The Crystal Structure and Mutational Analysis of Human NUDT9Shen, B.W., Perraud, A.L., Scharenberg, A., Stoddard, B.L.
(2003) J.Mol.Biol. 332: 385-398
- PubMed: 12948489
- Primary Citation of Related Structures:  1QVJ
- PubMed Abstract:
Human ADP-ribose pyrophosphatase NUDT9 belongs to a superfamily of Nudix hydrolases that catabolize potentially toxic compounds in the cell. The enzyme hydrolyzes ADP-ribose (ADPR) to AMP and ribose 5'-phosphate. NUDT9 shares 39% sequence identity wi ...
Human ADP-ribose pyrophosphatase NUDT9 belongs to a superfamily of Nudix hydrolases that catabolize potentially toxic compounds in the cell. The enzyme hydrolyzes ADP-ribose (ADPR) to AMP and ribose 5'-phosphate. NUDT9 shares 39% sequence identity with the C-terminal cytoplasmic domain of the ADPR-gated calcium channel TRPM2, which exhibits low but specific enzyme activity. We determined crystal structures of NUDT9 in the presence and in the absence of the reaction product ribose 5'-phosphate. On the basis of these structures and comparison with a bacterial homologue, a model of the substrate complex was built. The structure and activity of a double point mutant (R(229)E(230)F(231) to R(229)I(230)L(231)), which mimics the Nudix signature of the ion channel domain, was determined. Finally, the activities of a pair of additional mutated constructs were compared to the wild-type enzyme. The first corresponds to a minimal Nudix domain missing an N-terminal domain and C-terminal tail; the second disrupts two potential general bases in the active site. NUDT9 contains an N-terminal domain with a novel fold and a catalytic C-terminal Nudix domain. Unlike its closest functional homologue (homodimeric Escherichia coli ADPRase), it is active as a monomer, and the substrate is bound in a cleft between the domains. The structure of the RIL mutant provides structural basis for the reduced activity of the TRPM2 ion channel. The conformation and binding interactions of ADPR substrate are predicted to differ from those observed for E.coli ADPRase; mutation of structurally aligned acidic residues in their active sites produce significantly different effects on catalytic efficiency, indicating that their reaction pathways and mechanisms may have diverged.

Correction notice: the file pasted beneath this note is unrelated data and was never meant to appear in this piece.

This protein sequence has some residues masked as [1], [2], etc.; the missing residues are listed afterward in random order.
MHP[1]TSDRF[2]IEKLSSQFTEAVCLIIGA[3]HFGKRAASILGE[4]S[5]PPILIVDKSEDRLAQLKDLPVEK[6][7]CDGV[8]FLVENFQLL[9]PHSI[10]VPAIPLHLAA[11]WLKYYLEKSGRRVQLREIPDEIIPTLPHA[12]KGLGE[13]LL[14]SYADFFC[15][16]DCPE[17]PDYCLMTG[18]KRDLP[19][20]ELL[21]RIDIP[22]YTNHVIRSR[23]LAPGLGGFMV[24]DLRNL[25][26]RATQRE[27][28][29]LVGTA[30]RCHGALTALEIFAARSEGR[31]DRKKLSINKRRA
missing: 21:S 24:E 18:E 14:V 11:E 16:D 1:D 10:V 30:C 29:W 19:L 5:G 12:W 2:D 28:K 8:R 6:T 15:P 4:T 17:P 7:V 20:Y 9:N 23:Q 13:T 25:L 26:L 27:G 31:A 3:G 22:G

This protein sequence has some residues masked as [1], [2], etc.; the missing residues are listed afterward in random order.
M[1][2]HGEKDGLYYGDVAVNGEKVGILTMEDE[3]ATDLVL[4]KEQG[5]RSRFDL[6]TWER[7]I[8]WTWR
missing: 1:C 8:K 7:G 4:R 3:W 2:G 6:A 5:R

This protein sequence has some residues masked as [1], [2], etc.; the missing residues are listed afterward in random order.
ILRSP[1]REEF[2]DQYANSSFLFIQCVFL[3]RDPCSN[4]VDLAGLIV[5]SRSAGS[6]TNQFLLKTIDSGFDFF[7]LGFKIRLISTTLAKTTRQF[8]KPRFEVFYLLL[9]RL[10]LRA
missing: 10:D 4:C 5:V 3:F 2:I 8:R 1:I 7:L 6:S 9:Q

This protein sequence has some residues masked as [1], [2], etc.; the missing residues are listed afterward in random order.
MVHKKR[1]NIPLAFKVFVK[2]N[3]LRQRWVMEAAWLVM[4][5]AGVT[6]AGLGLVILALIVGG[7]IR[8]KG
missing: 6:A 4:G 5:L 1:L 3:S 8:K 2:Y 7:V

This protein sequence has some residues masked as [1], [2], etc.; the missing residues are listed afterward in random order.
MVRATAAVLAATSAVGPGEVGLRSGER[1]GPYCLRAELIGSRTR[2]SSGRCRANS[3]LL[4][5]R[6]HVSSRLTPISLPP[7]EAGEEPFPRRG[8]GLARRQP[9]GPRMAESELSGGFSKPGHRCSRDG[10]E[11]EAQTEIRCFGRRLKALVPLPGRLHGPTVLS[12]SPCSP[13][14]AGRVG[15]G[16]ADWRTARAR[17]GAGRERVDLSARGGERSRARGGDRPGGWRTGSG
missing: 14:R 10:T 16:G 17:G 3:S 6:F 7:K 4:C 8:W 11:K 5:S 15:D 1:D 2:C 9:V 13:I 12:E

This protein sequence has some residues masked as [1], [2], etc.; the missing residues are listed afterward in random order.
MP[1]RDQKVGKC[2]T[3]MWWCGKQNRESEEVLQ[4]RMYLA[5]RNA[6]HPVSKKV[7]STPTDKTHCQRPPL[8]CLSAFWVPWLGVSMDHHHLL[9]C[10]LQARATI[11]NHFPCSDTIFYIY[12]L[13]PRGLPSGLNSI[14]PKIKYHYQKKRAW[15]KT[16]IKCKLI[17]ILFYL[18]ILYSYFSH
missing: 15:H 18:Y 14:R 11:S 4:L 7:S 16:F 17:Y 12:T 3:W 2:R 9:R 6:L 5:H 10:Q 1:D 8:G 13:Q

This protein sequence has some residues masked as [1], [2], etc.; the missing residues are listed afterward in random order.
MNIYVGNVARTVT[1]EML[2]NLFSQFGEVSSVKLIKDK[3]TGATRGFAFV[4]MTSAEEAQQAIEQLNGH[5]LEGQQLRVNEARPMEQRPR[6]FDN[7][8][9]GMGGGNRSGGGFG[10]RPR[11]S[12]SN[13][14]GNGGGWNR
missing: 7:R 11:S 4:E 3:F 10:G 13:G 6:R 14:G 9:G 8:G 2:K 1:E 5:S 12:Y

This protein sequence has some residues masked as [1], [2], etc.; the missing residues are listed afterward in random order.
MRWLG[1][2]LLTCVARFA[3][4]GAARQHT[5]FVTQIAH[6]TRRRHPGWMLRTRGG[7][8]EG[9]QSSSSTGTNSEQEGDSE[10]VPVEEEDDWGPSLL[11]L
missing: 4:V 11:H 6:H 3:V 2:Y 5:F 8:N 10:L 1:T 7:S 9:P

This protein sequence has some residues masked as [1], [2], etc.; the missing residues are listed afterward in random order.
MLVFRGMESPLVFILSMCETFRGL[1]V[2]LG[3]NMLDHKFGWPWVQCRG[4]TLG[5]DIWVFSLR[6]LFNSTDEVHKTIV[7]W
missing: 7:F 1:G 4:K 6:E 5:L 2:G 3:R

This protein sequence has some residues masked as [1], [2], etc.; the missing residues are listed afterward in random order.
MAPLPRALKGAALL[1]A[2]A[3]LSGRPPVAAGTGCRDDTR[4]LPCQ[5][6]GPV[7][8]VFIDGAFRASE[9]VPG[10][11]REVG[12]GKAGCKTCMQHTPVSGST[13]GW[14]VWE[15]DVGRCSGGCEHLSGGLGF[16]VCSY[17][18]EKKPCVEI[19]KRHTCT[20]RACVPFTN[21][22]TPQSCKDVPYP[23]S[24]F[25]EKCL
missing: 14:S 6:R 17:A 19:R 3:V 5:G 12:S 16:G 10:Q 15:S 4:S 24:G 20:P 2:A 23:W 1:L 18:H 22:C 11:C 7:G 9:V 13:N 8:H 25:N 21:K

Division of Basic Sciences, Fred Hutchinson Cancer Research Center, Seattle, WA 98109, USA.